The Dreaded Question: Where Are You From? : Tell Me More Who's business is it where you are from? And what does that question really mean?
NPR logo The Dreaded Question: Where Are You From?

The Dreaded Question: Where Are You From?

Later, some thoughts about today's show and a peak into tomorrow's. But first, we want to continue the conversation about the segment about what to "Never Say" - from yesterday's show. The co-founder of DiversityInc magazine and Asian American executive Anna Mok talked about what to "never say" to Asian-American colleagues. It was the first of a series of conversations we have planned. Next up, what to "never say" to a co-worker about their sexuality.

At the editorial meeting after the show, we got into a discussion about some of the issues raised, one of which had to do with the sometimes dreaded question, "Where are you from?" Two of the show's producers, Arwa Gunja and Jasmine Garsd, had a lot to say at the meeting about their own experience. They had some deep insights ... thoughts we thought worth sharing on the blog, so we asked them to jot down a few words.

Here's what Arwa had to say:

As an Asian American, it often does offend me when I am asked where I am from. I was born in New Jersey, lived in New York and now work in the nation's capital. Eventually I'll answer the question, and I do understand why people want to know. But it offends me because when I am asked, I can only think the question is being posed because it is a convenient way to categorize me, to put me in a grouping - one that is separate from the rest of the American identity.

Ultimately, it is all about how you label yourself and what label - if any - you're comfortable with. My mother, for instance, is Asian, not just in nationality but in identity. She is proud to declare it, offers that information at any opportunity and finds companionship in those who too share that identity. The question would not insult her; it is one she entertains and often poses to others. Perhaps it is generational, but more plausibly it is about understanding what is about a person that adds up to defining their "identity." And it's not for any us to decide that nationality, heritage, skin color or dialect alone equal that equation.

And Jasmine:

I get asked where I'm from practically everyday. I'm a white Latin American, of mixed heritage. My mother is of Spanish descent, my father is of Russian and French ancestry. I look a lot like my father, in that I'm pale, so every time I open my mouth to speak my native Spanish to a stranger, somebody inevitably makes a comment along the lines of "where are you from?" ... "you look so white" ... or, "you speak Spanish very well."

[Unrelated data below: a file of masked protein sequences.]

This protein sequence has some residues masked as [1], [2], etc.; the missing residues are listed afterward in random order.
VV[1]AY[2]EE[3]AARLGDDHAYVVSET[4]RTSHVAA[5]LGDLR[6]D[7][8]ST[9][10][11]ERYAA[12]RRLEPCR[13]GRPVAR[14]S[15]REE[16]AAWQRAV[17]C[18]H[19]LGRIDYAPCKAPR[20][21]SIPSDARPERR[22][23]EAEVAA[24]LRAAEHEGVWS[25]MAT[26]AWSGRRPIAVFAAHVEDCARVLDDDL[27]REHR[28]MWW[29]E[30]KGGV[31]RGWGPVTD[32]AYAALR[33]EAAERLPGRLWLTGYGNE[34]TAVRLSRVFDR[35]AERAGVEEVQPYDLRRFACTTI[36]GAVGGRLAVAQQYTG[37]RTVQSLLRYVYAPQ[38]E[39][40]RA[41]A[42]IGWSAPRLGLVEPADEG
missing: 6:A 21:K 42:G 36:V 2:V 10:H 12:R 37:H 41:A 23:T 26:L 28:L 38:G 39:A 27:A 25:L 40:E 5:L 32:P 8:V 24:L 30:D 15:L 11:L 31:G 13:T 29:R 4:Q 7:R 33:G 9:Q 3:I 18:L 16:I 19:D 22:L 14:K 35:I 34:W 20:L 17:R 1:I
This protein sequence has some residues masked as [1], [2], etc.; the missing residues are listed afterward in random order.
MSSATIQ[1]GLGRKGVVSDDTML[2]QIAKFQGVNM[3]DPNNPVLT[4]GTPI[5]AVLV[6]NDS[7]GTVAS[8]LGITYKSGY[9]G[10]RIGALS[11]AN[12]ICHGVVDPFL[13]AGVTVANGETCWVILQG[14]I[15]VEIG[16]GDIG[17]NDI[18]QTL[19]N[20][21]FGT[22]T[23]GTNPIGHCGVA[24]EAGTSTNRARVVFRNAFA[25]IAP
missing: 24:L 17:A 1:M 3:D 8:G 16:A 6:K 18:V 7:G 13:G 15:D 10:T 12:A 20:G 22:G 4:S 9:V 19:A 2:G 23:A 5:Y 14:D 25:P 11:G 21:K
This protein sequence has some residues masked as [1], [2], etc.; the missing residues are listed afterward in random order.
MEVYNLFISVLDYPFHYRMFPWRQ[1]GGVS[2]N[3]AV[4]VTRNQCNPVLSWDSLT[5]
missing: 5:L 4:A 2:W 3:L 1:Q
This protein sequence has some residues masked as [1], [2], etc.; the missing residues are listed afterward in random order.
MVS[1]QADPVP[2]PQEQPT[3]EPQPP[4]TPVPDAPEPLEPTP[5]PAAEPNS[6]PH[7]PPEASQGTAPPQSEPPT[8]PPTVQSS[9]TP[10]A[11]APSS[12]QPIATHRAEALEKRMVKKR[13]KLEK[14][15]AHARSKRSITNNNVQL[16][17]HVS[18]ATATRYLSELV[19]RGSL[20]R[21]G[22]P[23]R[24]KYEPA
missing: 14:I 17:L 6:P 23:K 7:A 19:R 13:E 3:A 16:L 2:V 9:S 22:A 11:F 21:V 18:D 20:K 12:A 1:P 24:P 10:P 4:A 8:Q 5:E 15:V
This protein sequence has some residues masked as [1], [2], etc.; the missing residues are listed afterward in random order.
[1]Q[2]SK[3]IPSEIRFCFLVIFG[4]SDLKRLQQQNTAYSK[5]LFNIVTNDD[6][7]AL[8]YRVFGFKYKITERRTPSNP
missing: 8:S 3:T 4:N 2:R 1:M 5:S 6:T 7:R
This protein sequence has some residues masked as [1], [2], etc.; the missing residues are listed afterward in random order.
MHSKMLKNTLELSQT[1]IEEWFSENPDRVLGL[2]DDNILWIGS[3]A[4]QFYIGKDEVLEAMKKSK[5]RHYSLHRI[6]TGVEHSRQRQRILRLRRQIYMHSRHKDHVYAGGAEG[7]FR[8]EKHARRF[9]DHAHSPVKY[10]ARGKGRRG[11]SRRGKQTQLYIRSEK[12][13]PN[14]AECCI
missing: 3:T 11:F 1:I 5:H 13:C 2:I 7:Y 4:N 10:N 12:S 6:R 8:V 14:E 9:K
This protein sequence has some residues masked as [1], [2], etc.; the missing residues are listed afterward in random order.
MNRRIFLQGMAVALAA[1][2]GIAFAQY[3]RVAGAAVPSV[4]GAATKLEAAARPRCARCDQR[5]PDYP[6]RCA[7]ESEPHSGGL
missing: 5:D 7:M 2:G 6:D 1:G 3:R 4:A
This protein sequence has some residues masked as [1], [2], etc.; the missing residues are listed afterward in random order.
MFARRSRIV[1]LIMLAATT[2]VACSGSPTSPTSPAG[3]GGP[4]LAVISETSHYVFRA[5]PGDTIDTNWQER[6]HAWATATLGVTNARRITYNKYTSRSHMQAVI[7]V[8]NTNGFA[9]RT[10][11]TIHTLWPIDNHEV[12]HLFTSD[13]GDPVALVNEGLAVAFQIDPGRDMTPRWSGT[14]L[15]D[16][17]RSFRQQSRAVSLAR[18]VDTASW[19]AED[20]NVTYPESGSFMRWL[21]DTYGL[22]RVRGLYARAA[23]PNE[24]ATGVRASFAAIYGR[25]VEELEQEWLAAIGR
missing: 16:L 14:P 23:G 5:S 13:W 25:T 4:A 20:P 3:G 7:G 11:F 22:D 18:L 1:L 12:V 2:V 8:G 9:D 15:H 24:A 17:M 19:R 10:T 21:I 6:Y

Race has always been on my mind. Even growing up in Argentina, where there's a large Spanish and Italian population. I was always considered to look different. I was the tallest, I had very kinky hair, and I was always one of the fairest complexioned kids in my neighborhood and school. I've been reluctant to talk about this experience because I had friends who were the only black kids in the neighborhood and school. The black kids or kids that looked very indigenous in Argentina, a country with deep racial problems, experienced racism beyond what I ever had to confront.

I have light brown, long hair. My eyes are green and often I felt I was sexualized by men on the street. This began at a very young age. It made me very uncomfortable. Comparing notes with Afro-Latina friends, they had this same experience of being 'fetishized.' And when I started school in the working class neighborhood I lived in, I think a lot of the kids expected that I would be snooty, and preemptively bullied me. I had a lot to prove.

I got a scholarship to study English at a really fancy school when I was a teenager. Many of my new classmates were from the white elite and suddenly, I felt I wasn't white enough. On a few occasions, I overheard my classmates call me the racial slur 'Negra/Nigger,' which in Argentina refers to indigenous people. I remember I became very angry. One time, when a girl made a comment regarding my socio-economic background, I got into a bad fight with her. She was scared and later she wrote me a letter explaining that she meant no harm. Near the end of her note, she said "I have Negro friends too you know."

When I look back, I think I made people uncomfortable because I was unwilling to accept racial norms. When I moved to the US five years ago, I was again the white Latina. When Latinos ask me where I'm from, I get upset. I think I've figured out that it's because I feel like I'm being told I don't belong to my culture ... Latino culture. I also think there's a negative connotation associated with being a white Latin American. Whiteness is traditionally associated with elitism and oppression.

I've learned to be okay with the question, "Where are you from?" and "Why do you look that way?" I've come to accept that when another Latino meets me for the first time, I'll have to shatter some stereotypes. I'll have to prove that all Argentines of European descent are not racist. I'll continue to prove that's the case, through my actions and my work.

Thanks for reading.

Let us know what you think. What does being American mean to you? Where is the line between race and culture? And who's business is it?